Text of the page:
-Karen McNulty Walsh, BNL Media & Communications Office


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  • fluidic

    Karen, BIG BANG Thank you.

    RHIC indeed discovered that the state of matter quark-gluon-plasma was a perfect liquid when heavy ion smached near speed c.

    Now we are happier that LHC too is kind of confirming these results which surprised the world of physcists specially that proton spin is where?? no where to be seen.

    I was the one who for over a decade conjectured that matter is fluid / liquid like the name of my email address and made mathematical physics theories along with anonther colleague. We proved using electron in the concept of a manifold that matter is liquid with varying densities.

    Atoms have no particles in themselves and they are perfect liquid as RHIC discorverd. Particles are formed on exit or escape from atoms, exactly like my famous example of rain in clouds. There are no raindroplets in clouds, but once surrounding conditions exist, rain falls while there was no rain before. Particles are not in atoms and are formed under surrouding magnetic, electric, or other forces or fields at the speed exceeding the speed of light and get ejected as particles from the innner liquid form of matter.

    Protons and neutrons occupy he ultra density part of the atom (nucleus) and they deflet particles because of their liquid ultra high density that acts like solid matter not liquid, but in fact it it liquid.\

    Electrons likewise formed on exit but have the lowest positive density of matter. Any particle like quarks are formed likewise upon collisions of high density energy and are also liquid form. LHC and RHIC have proved that matter is liquid NOT and that matter has only a SINGLE STATE == LIQUID which nature displayed in high collisions. The liquidity that matter shows under high energy collisions is not a change of matter from solid to liquid but is a further expansion and elongation or stretching of the original liquid matter. micromatter at the quantum level DOES NOT CHANGE STATE with temperature.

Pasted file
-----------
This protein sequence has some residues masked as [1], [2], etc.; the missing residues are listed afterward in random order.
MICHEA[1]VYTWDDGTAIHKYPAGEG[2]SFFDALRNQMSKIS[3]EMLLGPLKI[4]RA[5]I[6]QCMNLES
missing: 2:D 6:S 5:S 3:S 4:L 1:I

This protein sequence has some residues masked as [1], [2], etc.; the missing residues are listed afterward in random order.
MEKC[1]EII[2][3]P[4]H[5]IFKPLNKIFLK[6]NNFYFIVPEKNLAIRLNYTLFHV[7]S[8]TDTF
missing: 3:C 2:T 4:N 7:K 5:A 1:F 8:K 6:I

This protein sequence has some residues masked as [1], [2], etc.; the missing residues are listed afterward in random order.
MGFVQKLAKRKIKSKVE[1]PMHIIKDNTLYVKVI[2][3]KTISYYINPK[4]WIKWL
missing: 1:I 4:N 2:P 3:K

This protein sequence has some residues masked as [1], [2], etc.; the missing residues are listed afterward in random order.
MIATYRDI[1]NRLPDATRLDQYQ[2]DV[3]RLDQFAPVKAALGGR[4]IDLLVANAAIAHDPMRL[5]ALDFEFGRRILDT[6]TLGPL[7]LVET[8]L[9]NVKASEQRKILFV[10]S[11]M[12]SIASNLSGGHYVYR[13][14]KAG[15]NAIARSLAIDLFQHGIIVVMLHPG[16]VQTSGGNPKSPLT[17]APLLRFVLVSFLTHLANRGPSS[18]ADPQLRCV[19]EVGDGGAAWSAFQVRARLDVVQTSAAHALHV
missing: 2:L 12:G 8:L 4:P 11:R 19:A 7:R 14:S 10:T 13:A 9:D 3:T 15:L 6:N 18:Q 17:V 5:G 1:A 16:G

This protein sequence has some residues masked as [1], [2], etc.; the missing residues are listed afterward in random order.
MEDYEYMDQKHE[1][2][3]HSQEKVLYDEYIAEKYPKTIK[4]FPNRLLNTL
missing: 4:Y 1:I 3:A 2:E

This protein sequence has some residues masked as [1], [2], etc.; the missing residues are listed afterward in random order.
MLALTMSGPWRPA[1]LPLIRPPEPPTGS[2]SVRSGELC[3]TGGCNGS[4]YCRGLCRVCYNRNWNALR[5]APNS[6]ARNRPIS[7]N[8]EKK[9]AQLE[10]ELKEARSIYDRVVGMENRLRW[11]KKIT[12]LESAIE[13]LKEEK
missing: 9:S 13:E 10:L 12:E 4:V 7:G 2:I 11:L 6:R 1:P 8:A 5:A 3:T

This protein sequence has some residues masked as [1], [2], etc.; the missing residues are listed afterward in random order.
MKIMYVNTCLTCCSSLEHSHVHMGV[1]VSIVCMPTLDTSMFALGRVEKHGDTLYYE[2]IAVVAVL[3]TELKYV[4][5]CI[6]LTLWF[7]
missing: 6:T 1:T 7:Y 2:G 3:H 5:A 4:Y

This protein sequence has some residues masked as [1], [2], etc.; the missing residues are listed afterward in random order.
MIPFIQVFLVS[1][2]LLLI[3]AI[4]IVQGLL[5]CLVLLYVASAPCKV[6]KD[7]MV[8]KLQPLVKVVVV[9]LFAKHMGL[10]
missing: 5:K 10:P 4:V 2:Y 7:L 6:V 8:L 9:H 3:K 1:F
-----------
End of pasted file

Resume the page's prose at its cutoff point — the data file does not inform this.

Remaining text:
Thank you Karen and RHIC for this extremely illuminating and pointing article.
    The liquidity of matter and light-2-ultra density of same atom from lightest density at outermost to the ultra high densit at the centroidal nucleas is beginning to appear.


  • Amir Livne

    How does the geometry of electron-ion collision go? Do they collide head-to-head as in regular colliders? Or at a right angle? Is the energy of the beams similar? Is there an effort to make the electrons and the ions have equal and opposite momentum? How hard is it to control the energy of an ion beam relative to an electron beam?

  • jfb2252

    Quoting from the web site http://web.mit.edu/eicc/index.html

    The Electron-Ion Collider Collaboration consists of more than 100 physicists from over 20 laboratories and universities from around the world who are working to realize a powerful new facility in the United States with the aim of studying the particles (gluons) which bind all the observable matter in the world around us. This new facility, known as the Electron-Ion Collider (EIC), would collide intense beams of spin-polarized electrons with intense beams of both polarized nucleons and unpolarized nuclei from deuterium to uranium.